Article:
Imagine what 20 million Egyptians could do

Naguib Sawiris's Mobinil is positioned as the leading mobile service operator in Egypt.

Scene & Heard hails Mobinil's inspirational campaign “Imagine what 20 million Egyptians could do.”

We don't know if you guys have heard the new Ad campaign for Mobinil on the radio, but we are honestly impressed!

It hovers on the verge of a Public Service announcement pointing out how much better our country could be if we all worked together…20 million Egyptians could build a thousand pyramids, could clean up Cairo's streets in minutes, could make each others day by just smiling…We honestly have to give it to them for thinking this through and coming out with a meaningful message…

Underneath the message Mobinil smartly points out how those same 20 million Egyptians, were able to get together and do have one thing in common…their all subscribers to their service!

Now if only we could get 20 million of us to get together for a cause…ahhh only in a perfect world!

Ad in Arabic below



  • I always see it otherway around !! 20 millions harassin girls in streets ! 20 millions throwin their garbage in streets ! 20 millions swearin n cursin down streets ! through cars windows for instance! 20 millions are spittin out in streets bardo ! 20 millions unemployed !
    I donno , but due to what w elive in , this is what I only can see ! too bad isnot it !

  • At the same time, the ad says “20 million Egyptian can dig the Suez canal in 6 days.”

    Honestly, I find this insensitive knowing that it was excavated by tens of thousands Egyptian workers in forced labour.

  • Right. So in effect, the only thing we can agree upon is absolute consumerism.
    Yey us!

    On another note – 20 million? 1 out of 4? Sounds a little unlikely to me… but if is true, I cannot begin to imagine the resources diverted into Mobinil’s coffers…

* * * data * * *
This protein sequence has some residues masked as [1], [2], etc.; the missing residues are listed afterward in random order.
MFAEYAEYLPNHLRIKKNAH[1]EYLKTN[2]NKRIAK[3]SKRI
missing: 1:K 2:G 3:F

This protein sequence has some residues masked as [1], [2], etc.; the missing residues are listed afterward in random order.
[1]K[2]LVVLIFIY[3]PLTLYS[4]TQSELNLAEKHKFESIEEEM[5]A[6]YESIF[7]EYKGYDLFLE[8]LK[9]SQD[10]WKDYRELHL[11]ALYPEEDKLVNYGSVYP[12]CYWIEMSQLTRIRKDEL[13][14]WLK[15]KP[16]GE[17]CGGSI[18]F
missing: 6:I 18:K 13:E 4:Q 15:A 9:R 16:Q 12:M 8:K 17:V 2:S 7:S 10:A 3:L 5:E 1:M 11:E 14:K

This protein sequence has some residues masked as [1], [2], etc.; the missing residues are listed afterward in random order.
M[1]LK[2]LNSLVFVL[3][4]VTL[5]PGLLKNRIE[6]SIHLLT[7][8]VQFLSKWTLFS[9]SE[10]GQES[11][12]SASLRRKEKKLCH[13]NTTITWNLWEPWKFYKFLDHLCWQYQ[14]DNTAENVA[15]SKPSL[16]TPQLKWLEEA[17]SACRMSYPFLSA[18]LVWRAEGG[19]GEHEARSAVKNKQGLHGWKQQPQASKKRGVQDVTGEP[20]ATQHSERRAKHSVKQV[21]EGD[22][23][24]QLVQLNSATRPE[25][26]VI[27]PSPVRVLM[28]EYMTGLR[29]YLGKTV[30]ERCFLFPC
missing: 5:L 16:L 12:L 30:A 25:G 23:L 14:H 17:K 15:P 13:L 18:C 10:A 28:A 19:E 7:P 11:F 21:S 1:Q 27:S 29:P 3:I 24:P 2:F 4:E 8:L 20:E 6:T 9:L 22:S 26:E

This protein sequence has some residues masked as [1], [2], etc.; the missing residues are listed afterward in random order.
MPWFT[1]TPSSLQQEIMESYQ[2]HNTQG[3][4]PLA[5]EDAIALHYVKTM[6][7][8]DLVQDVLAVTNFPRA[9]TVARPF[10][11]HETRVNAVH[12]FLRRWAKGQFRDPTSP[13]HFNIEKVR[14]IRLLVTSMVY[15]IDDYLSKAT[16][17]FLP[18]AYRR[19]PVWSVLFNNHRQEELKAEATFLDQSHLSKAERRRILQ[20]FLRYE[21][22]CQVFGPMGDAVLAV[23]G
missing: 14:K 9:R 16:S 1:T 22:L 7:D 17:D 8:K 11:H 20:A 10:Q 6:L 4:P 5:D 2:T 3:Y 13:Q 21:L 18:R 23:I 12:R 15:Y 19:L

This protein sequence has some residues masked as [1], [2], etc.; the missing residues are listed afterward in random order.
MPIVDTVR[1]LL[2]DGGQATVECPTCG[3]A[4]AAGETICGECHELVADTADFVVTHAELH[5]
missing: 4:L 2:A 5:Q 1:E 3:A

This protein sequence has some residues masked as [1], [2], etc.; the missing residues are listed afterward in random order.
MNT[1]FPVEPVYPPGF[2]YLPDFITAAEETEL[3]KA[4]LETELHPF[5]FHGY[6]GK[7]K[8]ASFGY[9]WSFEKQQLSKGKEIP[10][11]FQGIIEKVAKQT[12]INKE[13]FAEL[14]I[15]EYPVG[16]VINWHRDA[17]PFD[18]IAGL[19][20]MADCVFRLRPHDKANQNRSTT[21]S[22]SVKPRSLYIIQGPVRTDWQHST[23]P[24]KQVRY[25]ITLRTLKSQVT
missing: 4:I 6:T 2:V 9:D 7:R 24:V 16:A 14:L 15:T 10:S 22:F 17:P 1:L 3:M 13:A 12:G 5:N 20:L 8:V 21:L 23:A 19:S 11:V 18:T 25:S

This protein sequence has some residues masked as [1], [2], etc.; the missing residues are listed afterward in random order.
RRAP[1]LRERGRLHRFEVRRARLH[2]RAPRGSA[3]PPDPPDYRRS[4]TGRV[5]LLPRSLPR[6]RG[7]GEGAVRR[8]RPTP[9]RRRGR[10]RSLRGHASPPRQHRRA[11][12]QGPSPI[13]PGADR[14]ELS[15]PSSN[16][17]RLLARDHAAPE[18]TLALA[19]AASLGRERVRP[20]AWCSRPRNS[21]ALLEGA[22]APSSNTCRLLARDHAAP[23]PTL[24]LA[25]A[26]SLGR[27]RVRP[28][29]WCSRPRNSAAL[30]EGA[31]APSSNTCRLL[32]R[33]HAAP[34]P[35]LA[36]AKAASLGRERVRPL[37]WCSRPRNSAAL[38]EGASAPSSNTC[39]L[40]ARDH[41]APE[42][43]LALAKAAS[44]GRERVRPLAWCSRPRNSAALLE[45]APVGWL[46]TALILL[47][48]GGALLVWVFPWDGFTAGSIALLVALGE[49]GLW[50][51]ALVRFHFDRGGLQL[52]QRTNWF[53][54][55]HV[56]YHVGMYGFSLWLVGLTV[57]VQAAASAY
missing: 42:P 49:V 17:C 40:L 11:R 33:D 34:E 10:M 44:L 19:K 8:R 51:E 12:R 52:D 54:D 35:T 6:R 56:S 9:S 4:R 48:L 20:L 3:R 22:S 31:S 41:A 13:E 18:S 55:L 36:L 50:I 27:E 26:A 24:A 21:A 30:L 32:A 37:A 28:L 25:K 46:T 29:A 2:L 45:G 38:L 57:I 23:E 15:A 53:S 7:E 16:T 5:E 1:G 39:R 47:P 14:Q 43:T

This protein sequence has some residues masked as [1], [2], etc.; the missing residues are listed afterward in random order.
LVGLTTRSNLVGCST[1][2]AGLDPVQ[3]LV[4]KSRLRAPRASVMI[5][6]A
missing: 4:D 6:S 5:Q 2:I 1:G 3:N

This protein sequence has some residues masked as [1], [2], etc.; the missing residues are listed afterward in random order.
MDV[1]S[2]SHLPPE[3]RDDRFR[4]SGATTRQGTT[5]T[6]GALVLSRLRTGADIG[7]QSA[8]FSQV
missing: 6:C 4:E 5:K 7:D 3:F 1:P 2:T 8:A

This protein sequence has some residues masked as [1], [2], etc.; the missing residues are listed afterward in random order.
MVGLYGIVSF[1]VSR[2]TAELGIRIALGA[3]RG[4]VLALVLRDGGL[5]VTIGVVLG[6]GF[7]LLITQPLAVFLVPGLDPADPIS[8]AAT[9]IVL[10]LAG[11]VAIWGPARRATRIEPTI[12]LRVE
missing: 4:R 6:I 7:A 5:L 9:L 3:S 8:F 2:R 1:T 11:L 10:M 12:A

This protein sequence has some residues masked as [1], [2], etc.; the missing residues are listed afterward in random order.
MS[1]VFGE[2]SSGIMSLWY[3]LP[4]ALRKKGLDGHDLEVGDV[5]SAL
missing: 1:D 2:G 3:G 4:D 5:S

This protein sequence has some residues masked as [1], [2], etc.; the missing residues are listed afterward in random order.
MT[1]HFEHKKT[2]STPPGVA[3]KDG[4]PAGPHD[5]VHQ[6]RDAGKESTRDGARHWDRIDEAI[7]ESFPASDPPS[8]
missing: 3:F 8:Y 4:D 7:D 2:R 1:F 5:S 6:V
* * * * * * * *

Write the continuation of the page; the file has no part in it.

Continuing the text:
So i will add another one: If 20 million Egyptians decide to stop paying Mobinil… They can pay Egypt’s external debt in one year.

  • Interesting how not one of the women who feature in the ad is veiled. If the women are supposed to be representatives of Egyptian women then how come, in a country where 80% of the women are veiled, not one veiled woman features in the ad?

  • Redouane

    20 millions Masri keeping the Copts under extreme poverty, humiliation and slander. How nice, the Masri can do anything as long as they put their mind to it. How about instituting Sharia laws, instead masquarading under modern secular culture, mobile phones will help.

    20 million Masri, masters or victims of misinformation?

  • What I actually do believe in currently is that all 3 operators in Egypt are far from reliable. The Egyptian Telecom market has got a huge potential, we’re talking about a market with like 30-40 million customers this is huge and what we’re seeing in real world is not what we should hope for.

    I’m talking reliability – in the first place, innovation, new services, new technologies and pricing.

    The introduction of the iPhone 3G can be truly representative of what I mean .. Is that the best advertisement Mobinil and Vodafone could do ??, Wasn’t that misleading in the first place ?? .. How come they sell the device for the price of an unlocked version anywhere in the world while compromising on GPS, internet connectivity and with a carrier lock ?? … What was more and more surprising is that Egyptians cannot create App Store or iTunes accounts which turns 2 of the main advantages of the device to pure non-sense.

    I really hope for a better future .. And, I’m looking forward to what we can and must achieve tomorrow ..

  • Anwar

    The 20 Million Campaign is brilliant. People under estimate the benefit of telecommunications, especially to a developing country like Egypt. For those that complain about the service of the operators, it is directly correlated to the prices that customers pay (which are extremely low here compared to international standards) and the population density (which puts pressure on the network). Mobinil is doing an amazing job in allowing the Egyptian people to communicate. Now, with this ad, its reaffirming what we as a people are missing – pride in ourselves and what we have achieved.

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